A former DEA spokesperson pleaded guilty in federal court Thursday to an elaborate, years-long wire fraud scheme in which he posed as a covert CIA operative to scam companies and individuals who believed they were supporting a highly classified government program out of millions of dollars.
Garrison Courtney, who served in the DEA’s public affairs office between 2005 and 2009, admitted Thursday that he constructed his false identity and duped other unwitting individuals to help him convince companies to pay for involvement in either a special operations forces program operating covertly in Africa, or a separate program aimed at enhancing the United States' intelligence collection abilities.
According to his plea, Courtney's scheme defrauded more than $4.4 million from at least a dozen companies.
In exchange for those payments, Courtney told victims they would eventually be reimbursed by the CIA either by direct payments or lucrative contracts -- but the so-called 'task force' touted by Courtney did not exist, he admitted to a judge Thursday.
To help build his illusion, Courtney created fake documents, told victims that foreign agents might be surveilling them and convinced victims to use encrypted forms of communication, according to Courtney's statements in a federal court in Alexandria, Va. today.
According to his guilty plea, Courtney had convinced actual government officials that they were selected to participate in the covert government programs, and those officials then met with victim companies at Courtney’s request, he admitted Thursday.
"Unbeknownst to the public officials, Courtney separately would advise the corporate executives that the public official was leading the supposed classified program," according to court documents. "Courtney would then use the public official's attendance at these meetings to falsely burnish his legitimacy and the legitimacy of the supposed classified program in the eyes of the corporate executives."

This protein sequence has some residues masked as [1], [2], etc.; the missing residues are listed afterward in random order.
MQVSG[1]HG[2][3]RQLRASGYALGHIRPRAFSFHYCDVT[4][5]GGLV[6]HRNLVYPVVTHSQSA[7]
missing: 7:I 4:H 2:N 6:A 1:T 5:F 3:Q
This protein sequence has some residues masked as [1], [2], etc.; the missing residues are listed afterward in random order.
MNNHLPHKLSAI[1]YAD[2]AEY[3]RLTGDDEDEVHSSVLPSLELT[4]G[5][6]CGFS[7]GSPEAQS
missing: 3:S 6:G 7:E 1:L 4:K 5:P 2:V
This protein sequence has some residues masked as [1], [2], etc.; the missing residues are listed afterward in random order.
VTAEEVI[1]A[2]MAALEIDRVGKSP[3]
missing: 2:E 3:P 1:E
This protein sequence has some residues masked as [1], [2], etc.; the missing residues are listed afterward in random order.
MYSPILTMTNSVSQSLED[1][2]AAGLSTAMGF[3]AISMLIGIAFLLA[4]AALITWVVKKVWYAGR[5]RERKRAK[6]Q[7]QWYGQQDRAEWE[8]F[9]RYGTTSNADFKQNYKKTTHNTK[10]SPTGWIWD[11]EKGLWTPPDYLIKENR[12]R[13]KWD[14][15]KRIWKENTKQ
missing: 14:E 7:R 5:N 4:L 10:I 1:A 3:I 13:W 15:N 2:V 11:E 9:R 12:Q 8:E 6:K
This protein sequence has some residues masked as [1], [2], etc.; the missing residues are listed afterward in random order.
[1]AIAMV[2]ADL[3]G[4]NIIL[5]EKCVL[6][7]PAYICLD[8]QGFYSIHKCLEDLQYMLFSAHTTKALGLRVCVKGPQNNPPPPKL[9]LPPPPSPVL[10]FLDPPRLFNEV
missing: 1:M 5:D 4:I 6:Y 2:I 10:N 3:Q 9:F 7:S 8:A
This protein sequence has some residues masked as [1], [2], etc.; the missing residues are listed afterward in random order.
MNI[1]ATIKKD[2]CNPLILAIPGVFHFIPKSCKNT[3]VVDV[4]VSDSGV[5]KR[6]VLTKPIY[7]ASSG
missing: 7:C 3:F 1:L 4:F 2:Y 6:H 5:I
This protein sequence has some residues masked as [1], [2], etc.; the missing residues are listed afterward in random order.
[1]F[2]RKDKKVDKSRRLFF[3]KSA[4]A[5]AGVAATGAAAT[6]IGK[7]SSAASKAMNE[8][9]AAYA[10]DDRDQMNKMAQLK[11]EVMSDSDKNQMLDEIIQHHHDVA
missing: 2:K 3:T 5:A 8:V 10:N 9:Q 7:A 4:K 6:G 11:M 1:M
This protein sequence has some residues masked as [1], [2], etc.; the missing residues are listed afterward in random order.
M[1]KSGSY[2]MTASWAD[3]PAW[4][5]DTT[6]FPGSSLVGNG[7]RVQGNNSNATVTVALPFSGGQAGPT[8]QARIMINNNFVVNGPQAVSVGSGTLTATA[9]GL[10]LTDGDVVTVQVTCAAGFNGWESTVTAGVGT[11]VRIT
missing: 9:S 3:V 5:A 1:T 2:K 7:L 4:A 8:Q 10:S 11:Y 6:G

In order to further conceal his scam, Courtney directed his victims to sign non-disclosure agreements and convinced the real government officials to let him hold meetings with company officials inside an actual 'Sensitive Compartmented Information Facility,' or SCIF. Courtney or others would search individuals before entering the room and mandate they not bring in any electronic devices.
Courtney also constructed a completely fraudulent backstory about himself, according to victims, telling them he served in the Gulf War where he killed hundreds in combat and that a hostile foreign intel service sought to assassinate him with ricin.
At times, he would accuse victims of leaking sensitive information and then threatened to sue them or have them arrested, Courtney admitted.
During his scheme Courtney gained a position working as a private contractor for the National Institutes of Health Information Technology Acquisition and Assessment Center (NITAAC), a branch of NIH.
While there, he "gained access to sensitive, nonpublic information about the procurements of other federal agencies being supported by NITAAC... [and] used that information to attempt to corrupt the procurement process by steering the award of contracts to companies where he was then also on the payroll," according to the U.S. Attorneys office for the Eastern District of Virginia.
Courtney now faces up to 20 years in prison, though he is expected to receive a lesser sentence. His sentencing date is set for Oct. 23.